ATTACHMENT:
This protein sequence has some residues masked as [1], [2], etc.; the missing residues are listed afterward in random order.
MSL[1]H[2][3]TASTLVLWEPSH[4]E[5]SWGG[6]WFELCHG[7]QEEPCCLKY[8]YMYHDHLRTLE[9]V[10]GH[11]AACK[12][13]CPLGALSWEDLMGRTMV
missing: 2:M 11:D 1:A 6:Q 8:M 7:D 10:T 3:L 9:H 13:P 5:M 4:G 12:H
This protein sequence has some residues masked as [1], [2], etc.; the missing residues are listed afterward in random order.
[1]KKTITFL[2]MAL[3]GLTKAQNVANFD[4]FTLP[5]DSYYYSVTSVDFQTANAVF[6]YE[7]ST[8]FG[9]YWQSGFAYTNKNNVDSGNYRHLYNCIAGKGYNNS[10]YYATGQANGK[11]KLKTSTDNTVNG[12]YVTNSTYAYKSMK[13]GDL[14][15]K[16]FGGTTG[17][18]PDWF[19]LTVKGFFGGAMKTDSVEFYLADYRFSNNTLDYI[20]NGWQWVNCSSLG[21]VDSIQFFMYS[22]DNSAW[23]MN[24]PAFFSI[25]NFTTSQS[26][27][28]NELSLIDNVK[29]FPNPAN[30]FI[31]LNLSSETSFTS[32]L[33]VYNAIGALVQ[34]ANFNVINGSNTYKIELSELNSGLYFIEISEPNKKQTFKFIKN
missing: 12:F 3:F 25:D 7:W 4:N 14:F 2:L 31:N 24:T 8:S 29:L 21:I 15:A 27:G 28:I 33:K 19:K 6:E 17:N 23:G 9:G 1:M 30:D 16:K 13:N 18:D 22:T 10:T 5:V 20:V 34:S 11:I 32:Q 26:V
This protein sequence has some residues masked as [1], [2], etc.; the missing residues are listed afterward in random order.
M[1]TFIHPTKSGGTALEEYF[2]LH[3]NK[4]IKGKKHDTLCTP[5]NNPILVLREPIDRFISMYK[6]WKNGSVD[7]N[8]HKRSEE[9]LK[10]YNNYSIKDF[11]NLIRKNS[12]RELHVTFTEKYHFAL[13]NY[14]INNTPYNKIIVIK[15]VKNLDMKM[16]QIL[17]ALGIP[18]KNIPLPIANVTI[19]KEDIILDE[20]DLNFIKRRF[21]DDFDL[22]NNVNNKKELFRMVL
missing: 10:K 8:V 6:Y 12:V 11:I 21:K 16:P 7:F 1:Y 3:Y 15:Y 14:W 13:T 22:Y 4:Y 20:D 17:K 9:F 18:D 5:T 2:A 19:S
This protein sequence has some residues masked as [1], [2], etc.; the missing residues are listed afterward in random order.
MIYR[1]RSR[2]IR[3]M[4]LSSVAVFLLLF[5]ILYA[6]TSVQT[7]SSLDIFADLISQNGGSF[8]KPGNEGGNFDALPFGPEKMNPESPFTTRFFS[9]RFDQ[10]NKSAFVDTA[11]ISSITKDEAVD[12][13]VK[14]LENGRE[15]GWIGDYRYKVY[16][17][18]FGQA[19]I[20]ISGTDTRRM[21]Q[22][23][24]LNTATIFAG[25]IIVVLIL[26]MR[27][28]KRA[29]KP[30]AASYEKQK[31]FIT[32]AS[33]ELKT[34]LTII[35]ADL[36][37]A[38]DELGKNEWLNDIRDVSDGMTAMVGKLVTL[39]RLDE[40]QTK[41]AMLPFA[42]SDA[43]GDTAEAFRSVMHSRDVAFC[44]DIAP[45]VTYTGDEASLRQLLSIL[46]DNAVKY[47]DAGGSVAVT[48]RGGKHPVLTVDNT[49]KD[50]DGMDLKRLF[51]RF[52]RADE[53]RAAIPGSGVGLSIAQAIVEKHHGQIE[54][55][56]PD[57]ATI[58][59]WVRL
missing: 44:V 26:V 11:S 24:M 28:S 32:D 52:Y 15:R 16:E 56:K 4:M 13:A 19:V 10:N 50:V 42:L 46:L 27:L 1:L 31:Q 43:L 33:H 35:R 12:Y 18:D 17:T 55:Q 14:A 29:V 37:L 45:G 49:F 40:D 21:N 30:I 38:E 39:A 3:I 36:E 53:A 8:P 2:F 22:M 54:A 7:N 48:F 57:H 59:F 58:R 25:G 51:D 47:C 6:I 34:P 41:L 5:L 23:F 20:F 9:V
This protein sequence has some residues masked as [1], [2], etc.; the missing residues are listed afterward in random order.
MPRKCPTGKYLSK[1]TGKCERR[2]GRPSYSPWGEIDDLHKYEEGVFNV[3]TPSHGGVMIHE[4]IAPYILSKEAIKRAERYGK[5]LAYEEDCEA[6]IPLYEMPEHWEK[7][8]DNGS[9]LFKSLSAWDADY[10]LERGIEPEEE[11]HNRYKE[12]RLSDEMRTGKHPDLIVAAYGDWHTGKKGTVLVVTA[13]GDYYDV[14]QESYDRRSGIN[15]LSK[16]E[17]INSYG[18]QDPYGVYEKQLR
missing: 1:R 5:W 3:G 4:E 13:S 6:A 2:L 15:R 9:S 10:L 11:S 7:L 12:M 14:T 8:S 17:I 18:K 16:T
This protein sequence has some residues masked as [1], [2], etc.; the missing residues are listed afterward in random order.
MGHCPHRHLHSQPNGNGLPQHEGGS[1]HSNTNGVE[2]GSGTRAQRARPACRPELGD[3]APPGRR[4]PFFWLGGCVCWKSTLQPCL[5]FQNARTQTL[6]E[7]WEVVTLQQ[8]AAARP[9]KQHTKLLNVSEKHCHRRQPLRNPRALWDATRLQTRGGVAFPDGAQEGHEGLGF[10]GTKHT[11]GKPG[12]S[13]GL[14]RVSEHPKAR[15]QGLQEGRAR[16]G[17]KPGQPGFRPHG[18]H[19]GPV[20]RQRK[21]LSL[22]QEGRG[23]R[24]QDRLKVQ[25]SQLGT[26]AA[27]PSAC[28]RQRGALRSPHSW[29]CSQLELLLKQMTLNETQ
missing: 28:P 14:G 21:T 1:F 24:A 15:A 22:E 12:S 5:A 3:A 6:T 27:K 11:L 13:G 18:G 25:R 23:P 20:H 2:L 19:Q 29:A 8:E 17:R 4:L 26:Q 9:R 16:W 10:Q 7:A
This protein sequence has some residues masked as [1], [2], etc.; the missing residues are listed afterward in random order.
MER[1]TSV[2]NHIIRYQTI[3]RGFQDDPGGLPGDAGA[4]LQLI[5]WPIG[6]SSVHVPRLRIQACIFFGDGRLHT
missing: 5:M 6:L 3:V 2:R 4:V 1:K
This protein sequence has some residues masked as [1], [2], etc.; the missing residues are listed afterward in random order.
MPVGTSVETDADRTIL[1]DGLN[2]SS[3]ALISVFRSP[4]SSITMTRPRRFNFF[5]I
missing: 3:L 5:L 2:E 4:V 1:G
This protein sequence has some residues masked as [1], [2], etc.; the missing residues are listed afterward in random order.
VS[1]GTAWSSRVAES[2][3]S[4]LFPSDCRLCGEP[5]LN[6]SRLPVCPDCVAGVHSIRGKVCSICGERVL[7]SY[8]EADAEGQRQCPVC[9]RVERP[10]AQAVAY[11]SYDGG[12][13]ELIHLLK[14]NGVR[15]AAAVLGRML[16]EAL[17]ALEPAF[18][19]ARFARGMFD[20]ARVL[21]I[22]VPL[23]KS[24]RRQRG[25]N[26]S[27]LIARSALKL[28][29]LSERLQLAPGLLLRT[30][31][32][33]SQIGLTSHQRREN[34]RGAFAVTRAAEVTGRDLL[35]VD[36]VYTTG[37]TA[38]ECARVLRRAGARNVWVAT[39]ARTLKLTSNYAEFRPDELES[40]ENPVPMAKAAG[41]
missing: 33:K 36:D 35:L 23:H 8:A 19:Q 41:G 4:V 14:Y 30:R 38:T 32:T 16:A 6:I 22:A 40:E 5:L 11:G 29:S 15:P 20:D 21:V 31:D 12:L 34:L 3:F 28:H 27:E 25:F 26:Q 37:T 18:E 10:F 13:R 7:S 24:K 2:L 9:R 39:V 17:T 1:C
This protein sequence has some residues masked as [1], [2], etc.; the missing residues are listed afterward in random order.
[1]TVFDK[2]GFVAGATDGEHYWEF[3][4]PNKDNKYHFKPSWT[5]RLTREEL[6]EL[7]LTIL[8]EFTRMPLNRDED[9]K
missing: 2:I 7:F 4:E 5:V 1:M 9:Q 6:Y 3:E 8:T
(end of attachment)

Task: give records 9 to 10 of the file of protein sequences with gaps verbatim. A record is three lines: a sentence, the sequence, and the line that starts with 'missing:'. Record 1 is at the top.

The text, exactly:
This protein sequence has some residues masked as [1], [2], etc.; the missing residues are listed afterward in random order.
VS[1]GTAWSSRVAES[2][3]S[4]LFPSDCRLCGEP[5]LN[6]SRLPVCPDCVAGVHSIRGKVCSICGERVL[7]SY[8]EADAEGQRQCPVC[9]RVERP[10]AQAVAY[11]SYDGG[12][13]ELIHLLK[14]NGVR[15]AAAVLGRML[16]EAL[17]ALEPAF[18][19]ARFARGMFD[20]ARVL[21]I[22]VPL[23]KS[24]RRQRG[25]N[26]S[27]LIARSALKL[28][29]LSERLQLAPGLLLRT[30][31][32][33]SQIGLTSHQRREN[34]RGAFAVTRAAEVTGRDLL[35]VD[36]VYTTG[37]TA[38]ECARVLRRAGARNVWVAT[39]ARTLKLTSNYAEFRPDELES[40]ENPVPMAKAAG[41]
missing: 33:K 36:D 35:L 23:H 8:A 19:Q 41:G 4:V 14:Y 30:R 38:T 32:T 16:A 6:I 22:A 40:E 5:L 11:G 29:S 15:P 20:D 21:V 31:D 12:L 34:L 3:F 28:H 27:E 25:F 26:Q 37:T 18:E 10:F 13:R 7:S 24:K 2:L 9:R 39:V 17:T 1:C
This protein sequence has some residues masked as [1], [2], etc.; the missing residues are listed afterward in random order.
[1]TVFDK[2]GFVAGATDGEHYWEF[3][4]PNKDNKYHFKPSWT[5]RLTREEL[6]EL[7]LTIL[8]EFTRMPLNRDED[9]K
missing: 2:I 7:F 4:E 5:V 1:M 9:Q 6:Y 3:E 8:T